China through the eyes of the CAMP team

China is so large and diverse that even foreigners who spent considerable amounts of time in the country might have very different experiences or images in mind when they talk about 'China'. To better understand where the CAMP team was at, we asked each other this simple question: what is your favourite place in China? The result is a wonderful kaleidoscope of impressions, reflecting China's own diversity.

 

Andrea: Shangri-La (Yunnan)

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My favourite place in China, hands down, is Shangri-la in Yunnan Province. I spent a year living there in 2009-2010 working for the Eastern Tibet Training Institute but my favourite thing about it was the scenery, the hiking, the food and the people. You might not think at 4000m that the food would be great, but it really was. I ate yak curries and would walk my friends dog up into the mountains of an afternoon. It was sheer heaven. 

Yan: Quanzhou (Fujian)

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Coming from the old cultural capital Xi'an, I have been growing up in the heritage and breathing history. Outside China, Kyoto is the city of my heart. In China, Quanzhou is the one, the starting point of the "silk road on sea".

I have been Quanzhou once, pretty much as a passer-by. We arrived in the night and stayed in a hotel in the city center. Next morning I was woken up by music and laughters, I looked outside the hotel room window and saw thousands of women, men and children doing their morning exercises in the square outside: Hundreds of children and teenagers are demonstrating their South Shaolin martial arts with their masters. There were elderlies here and there under the banyan trees practicing Taichi, stretching or playing chess. In the evening, we walked through the square to the old town, there were people everywhere, performing Nanyin opera's on the street, dancing, practicing Gongfu. I am amazed by the liveliness and authenticity of a city as such.  

Vivien: Beijing (Beijing) DSC04586.JPG

I love Beijing! I lived there for a year studying at Beijing Normal University. While the pace of change is rapid in China, Beijing still to me encompasses both old and new. On the main streets you can find the hustle and bustle of modern life, and in the hutongs a lovely kind of quiet because they mostly accomodate foot traffic and where you can imagine what it was like hundreds of years ago.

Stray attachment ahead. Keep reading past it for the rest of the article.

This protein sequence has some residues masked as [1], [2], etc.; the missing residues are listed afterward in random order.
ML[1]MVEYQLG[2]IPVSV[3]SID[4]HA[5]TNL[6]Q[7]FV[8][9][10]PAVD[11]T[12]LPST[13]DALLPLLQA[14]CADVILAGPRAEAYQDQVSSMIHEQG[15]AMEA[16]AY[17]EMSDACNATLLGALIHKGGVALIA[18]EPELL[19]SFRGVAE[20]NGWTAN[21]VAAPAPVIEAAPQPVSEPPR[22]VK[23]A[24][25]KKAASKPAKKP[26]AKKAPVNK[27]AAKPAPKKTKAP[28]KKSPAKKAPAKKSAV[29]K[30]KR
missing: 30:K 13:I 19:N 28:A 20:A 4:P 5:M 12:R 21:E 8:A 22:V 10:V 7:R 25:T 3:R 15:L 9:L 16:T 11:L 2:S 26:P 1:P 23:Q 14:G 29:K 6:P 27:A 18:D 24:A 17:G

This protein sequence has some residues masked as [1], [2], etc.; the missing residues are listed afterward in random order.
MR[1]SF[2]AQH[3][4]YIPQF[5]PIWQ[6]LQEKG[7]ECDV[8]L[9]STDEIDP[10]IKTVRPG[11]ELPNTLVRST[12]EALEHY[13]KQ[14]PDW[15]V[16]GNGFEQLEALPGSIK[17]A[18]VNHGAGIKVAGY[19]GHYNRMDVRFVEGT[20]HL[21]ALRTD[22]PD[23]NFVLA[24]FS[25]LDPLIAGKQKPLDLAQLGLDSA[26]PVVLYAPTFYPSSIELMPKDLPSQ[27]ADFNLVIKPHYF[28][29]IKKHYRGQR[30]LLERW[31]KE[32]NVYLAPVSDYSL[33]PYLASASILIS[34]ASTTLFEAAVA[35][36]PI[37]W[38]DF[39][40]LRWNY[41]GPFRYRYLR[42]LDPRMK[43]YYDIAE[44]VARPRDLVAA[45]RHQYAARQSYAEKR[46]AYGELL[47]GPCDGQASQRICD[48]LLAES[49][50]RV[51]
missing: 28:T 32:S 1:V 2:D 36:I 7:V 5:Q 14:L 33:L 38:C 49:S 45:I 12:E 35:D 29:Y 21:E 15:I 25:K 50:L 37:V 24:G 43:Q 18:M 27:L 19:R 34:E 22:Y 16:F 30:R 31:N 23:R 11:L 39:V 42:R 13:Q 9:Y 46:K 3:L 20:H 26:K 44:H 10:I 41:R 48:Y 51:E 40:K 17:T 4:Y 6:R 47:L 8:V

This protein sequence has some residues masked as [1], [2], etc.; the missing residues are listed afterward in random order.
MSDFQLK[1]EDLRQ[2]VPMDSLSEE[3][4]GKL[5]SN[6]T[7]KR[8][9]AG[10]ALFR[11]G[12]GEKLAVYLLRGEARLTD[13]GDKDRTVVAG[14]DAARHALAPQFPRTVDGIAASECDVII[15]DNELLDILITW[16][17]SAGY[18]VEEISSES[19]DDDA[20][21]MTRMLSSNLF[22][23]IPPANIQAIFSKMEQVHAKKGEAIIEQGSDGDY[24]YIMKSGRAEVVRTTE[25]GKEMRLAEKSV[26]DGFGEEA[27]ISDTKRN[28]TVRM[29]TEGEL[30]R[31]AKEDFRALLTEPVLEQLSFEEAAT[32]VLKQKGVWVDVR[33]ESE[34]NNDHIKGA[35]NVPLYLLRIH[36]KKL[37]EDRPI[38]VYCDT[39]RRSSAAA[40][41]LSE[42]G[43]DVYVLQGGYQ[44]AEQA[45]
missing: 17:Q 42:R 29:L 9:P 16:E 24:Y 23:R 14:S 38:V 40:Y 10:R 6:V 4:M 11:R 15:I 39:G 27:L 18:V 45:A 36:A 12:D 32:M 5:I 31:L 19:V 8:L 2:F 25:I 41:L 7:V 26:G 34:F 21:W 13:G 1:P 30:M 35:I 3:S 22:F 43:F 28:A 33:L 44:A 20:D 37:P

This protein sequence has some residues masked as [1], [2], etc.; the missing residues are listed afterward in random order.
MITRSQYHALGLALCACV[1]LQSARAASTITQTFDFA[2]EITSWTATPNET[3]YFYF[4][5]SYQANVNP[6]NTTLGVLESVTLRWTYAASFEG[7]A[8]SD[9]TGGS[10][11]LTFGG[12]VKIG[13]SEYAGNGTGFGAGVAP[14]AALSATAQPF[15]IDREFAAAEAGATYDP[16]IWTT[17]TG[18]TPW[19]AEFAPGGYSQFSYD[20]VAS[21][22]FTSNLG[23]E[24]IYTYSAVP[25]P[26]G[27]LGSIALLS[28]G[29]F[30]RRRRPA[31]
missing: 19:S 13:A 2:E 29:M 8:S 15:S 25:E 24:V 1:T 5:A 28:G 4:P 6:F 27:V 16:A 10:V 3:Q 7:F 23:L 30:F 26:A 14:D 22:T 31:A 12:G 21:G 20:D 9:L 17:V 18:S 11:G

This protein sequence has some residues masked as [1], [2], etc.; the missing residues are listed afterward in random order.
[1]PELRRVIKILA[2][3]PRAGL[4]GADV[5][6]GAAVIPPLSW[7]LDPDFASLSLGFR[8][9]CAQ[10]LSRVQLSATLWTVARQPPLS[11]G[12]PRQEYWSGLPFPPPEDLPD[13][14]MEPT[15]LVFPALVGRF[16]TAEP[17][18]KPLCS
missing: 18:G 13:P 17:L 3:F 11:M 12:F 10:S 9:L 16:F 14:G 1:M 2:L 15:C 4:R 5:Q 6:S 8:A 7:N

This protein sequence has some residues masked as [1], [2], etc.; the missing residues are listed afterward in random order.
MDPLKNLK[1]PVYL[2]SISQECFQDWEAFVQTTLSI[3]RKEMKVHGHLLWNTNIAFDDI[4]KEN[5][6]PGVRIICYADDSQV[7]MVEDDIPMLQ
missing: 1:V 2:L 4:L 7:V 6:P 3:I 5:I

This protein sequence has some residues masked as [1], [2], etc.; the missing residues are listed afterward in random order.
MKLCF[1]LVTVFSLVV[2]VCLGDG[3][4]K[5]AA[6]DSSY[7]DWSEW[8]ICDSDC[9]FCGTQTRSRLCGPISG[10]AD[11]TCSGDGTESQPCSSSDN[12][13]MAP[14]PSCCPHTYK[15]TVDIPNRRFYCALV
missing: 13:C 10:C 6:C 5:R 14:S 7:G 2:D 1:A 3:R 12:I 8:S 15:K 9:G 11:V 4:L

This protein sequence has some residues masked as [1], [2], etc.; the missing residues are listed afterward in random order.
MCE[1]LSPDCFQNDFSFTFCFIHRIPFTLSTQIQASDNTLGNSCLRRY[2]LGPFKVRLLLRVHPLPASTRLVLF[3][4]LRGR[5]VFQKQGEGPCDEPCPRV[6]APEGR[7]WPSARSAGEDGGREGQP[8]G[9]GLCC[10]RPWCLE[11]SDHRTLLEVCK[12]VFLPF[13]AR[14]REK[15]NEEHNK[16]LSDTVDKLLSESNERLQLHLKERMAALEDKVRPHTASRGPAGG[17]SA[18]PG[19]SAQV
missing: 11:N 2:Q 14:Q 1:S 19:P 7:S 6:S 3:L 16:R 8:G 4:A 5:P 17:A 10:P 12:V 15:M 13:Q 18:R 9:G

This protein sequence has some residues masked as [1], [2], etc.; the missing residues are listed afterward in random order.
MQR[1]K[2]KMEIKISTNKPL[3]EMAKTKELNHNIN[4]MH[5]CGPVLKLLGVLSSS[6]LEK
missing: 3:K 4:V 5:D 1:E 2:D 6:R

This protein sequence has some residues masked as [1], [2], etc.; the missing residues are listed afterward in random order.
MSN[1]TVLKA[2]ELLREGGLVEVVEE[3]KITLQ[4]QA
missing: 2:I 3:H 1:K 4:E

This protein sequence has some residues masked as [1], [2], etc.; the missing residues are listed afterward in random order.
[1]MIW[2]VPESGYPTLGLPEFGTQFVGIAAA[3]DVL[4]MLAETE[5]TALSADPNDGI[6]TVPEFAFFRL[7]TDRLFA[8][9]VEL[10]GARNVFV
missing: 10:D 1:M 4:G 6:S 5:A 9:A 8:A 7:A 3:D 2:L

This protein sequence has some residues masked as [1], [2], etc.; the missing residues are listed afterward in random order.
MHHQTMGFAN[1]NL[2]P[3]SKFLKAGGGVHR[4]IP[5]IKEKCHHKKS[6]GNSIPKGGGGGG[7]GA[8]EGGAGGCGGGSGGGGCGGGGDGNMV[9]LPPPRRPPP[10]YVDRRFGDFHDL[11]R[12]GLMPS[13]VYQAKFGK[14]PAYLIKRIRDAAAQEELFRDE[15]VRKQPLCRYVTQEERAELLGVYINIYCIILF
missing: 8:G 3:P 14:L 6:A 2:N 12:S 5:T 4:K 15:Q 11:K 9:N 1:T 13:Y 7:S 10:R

Rachel: Baoshan stone village (Yunnan) 

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Baoshan Stone Village in Yunnan province, the starting point of a 120km hike between there and Lugu Lake.  A breathtaking 800 year old walled village built on top of a cliff in the middle of an enormous valley through which the Yangtze River flows.  Beautiful, red/orange stone, beautiful people of the Naxi ethnic minority. 

 

Julien: Harbin (Heilongjiang)

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I spent six months at Nanjing university, and developed a strong emotional connection with the whole Jiangnan region - Shanghai, Suzhou, Wuxi, Yangzhou, Nanjing, Hangzhou... but another chinese City holds a special place in my heart.

In 2008, I migrated overland from Paris to Australia, and for my first encounter with China, I stepped off the Transsiberian at Harbin. I was expecting a radical culture shock, yet found the place oddly familiar. The combination of Chinese characters and European architecture in the 'little Paris of the East' is certainly something that touches me. But more deeply, the boisterousness of Dongbei culture, people shouting at each other across the road, waving their arms around, and the general human warmth and loud hospitality, brought back memories of my own Mediterranean background, and made me feel right at home. Then I discovered Dongbei food, bit into a roasted pork knuckle, and my love for Harbin crystallised.

 

John-Paul: Kashgar (Xinjiang)

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My favourite place in China is the westernmost city of Kashgar,  an oasis town and important trading post on the ancient silk road. It was a great base from which to travel the Karokaram highway and nearby border towns in the Pamir ranges.

Travelling there was like stepping back in time by hundreds of years, like I was on the set of some biblical trilogy.   Spending time in the old town and making friends with Kashgar's majority  ethnic minoity Uighurs, who dance and sing at every opportunity taught me a lot about how to celebrate life.  The difference in culture and perspectives amongst the different minorities there, the Uighurs, Tajiks and Kygryz to name a few is a testament to the rich diversity of China's ethnic makeup, but at the same time a stark reminder of some of the pressing social challenges that are central to modern day China.

 

Aimee: Fuzhou (Fujian) 

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FuZhou, the Provincial Capital of FuJian is my hometown where I spent the first 11 years of my life. My attachments to this city began in my grandmothers courtyard house where I grew up and the city till today is filled with fig trees meandering around the Min river. It is no wonder Fuzhou has the 3rd best air quality out of all the cities in China. 2000 years ago it was a fishing village surrounded by mountains on all three sides, thus its name- the city of luck! It is the provence of China with olive and tea plantations a plenty in nearby village. Fuzhou is close to heart because the essence of the city is centred around a culture of balance infused by tea, it moves slower and its fuzhou people hold these traditions in their daily lives. 

 

Lucy: Shanghai (Shanghai)

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Shanghai! It's air is a little cleaner than Beijing and it's more modern and up-and-coming than Yunnan province. I have a scholarship to go and study there in September! I'm so excited!